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Eye Care Providers

A trip to the “eye doctor” can mean different things to different people. Some may think of their neighborhood optometrist as their “eye doctor.” Others may go to an ophthalmologist.  

There are several different kinds of eye care professionals. And that can make things a little confusing. So let’s look at the differences between opticians, optometrists and ophthalmologists.


Opticians are trained to design and fit eyeglass lenses and frames, contact lenses and other eye correction devices. They don’t conduct eye exams.

While opticians work with prescriptions, they don’t write them. And they’re not permitted to diagnose or treat eye diseases.


Optometrists are doctors of optometry (ODs) but are not medical doctors (MDs). After completing their undergraduate degrees, optometrists must complete four years of optometry school.

They provide primary vision care — including vision testing and correction, as well as diagnosis and treatment of vision changes and writing prescriptions for corrective lenses. Optometrists can detect certain eye abnormalities, and they can prescribe medication for some eye diseases.


Ophthalmologists are medical doctors — either MDs (doctors of medicine) or DOs (doctors of osteopathy). Their training requires an undergraduate degree, four or more years of medical school, one year of internship and three years of an ophthalmology residency. Additionally, ophthalmologists must be licensed by their state’s medical board to practice medicine and surgery.

They provide medical and surgical care of the eyes and the body’s visual system. That includes conducting eye exams, writing prescriptions for eyeglasses and contact lenses, diagnosing and treating eye- and vision-related diseases and performing surgery.

Eye care professionals at a glance

Optician Optometrist Ophthalmolotist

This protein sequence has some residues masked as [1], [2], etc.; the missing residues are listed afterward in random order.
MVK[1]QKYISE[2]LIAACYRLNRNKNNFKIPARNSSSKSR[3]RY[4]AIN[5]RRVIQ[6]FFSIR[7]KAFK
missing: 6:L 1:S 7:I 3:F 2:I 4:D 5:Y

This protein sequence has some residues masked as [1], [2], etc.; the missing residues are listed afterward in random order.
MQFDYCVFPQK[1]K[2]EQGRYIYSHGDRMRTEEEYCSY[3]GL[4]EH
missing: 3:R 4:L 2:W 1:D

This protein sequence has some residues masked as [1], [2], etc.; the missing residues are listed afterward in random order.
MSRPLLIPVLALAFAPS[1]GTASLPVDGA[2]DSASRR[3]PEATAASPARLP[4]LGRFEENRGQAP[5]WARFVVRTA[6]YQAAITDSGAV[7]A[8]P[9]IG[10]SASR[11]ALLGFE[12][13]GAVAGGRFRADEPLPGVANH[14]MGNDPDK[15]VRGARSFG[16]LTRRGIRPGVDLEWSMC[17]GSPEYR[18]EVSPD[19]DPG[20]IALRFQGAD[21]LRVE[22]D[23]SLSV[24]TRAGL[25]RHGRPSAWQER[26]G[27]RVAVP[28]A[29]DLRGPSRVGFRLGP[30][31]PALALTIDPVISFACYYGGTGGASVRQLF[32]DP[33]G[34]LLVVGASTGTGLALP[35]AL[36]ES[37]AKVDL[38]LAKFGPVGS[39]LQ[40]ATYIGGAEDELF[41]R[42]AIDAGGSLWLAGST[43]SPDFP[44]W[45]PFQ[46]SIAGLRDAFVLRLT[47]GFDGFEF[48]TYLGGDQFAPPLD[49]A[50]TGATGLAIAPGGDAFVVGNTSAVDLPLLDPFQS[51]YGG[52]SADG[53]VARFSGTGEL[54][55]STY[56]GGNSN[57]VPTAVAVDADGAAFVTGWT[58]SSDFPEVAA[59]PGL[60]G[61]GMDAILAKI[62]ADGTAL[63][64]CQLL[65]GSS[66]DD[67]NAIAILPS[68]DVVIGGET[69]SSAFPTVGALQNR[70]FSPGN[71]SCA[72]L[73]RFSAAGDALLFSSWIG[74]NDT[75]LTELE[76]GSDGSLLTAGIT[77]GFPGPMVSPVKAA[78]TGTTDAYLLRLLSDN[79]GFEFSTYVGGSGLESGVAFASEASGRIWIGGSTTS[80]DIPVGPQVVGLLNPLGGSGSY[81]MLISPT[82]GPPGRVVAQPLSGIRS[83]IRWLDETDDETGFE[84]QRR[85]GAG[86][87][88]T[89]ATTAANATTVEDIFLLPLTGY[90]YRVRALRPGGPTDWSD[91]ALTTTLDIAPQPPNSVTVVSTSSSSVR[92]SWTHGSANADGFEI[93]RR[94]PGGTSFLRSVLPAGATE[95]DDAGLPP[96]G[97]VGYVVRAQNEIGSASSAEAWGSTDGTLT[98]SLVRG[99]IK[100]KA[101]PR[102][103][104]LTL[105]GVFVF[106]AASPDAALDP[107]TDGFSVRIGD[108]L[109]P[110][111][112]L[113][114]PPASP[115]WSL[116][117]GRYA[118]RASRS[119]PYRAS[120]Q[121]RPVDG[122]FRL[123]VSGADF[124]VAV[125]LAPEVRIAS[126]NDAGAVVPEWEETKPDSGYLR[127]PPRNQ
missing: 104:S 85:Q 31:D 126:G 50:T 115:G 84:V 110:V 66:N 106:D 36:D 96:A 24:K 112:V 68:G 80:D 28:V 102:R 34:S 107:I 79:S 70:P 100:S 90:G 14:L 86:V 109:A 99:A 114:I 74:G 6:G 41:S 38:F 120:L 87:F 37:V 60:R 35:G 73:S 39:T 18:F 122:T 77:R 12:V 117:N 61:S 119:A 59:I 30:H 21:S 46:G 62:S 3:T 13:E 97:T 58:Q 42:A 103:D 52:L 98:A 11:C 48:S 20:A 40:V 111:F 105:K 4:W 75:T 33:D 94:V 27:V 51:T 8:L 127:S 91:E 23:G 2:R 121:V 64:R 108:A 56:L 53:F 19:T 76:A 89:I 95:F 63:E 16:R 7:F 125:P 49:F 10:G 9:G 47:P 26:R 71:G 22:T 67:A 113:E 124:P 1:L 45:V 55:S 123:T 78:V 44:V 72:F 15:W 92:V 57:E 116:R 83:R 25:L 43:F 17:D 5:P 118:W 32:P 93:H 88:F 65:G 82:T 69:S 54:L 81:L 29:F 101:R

Performs eye exams No Yes Yes
Training/education  Trained to design/fit lenses and frames  Four years of optometry school plus three or more years of college   Four years of college, four years of medical school and a few more years of residency
Is a medical doctor No No  Yes
When to see For eyeglasses or contacts when you already have a prescription For basic eye exams and prescriptions for eyeglasses/contacts For complete eye care, including detection and treatment of eye diseases

Regular eye exams are critical 

Annual eye exams are the best way for eye care professionals to detect potential eye problems early. If it’s been more than a year since your last eye exam, contact your optometrist or ophthalmologist to schedule an appointment.

Most vision plans — including DeltaVision — cover annual eye exams. (If you’re not sure if you have DeltaVision, ask your human resources representative.)

¹Difference between an Ophthalmologist, Optometrist and Optician, American Association for Pediatric Ophthalmology and Strabismus,

²Difference between an Ophthalmologist, Optometrist and Optician, American Association for Pediatric Ophthalmology and Strabismus,

³What are the Differences between Ophthalmologists, Optometrists and Opticians?, Digital Journal of Ophthalmology, Harvard University,

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Readers Ask, We Answer

Kelly writes: “What’s the difference between an overbite and an underbite?”

We answer: Hi, Kelly! An overbite is when the top row of teeth overlaps or sticks out beyond the bottom row of teeth. An underbite is just the opposite – when the bottom row overlaps the top.

It’s quite common to have an overbite or underbite, but a severe condition can lead to problems such as chipped or fractured teeth, tooth decay, gum disease and strain on the teeth, jaws and muscles.

Bite problems can also compromise speech. Underbites and overbites can often be corrected with orthodontic treatment, including removable and fixed options, such as retainers and braces. Severe cases may need surgery. Your dentist can recommend the best treatment to help with your condition.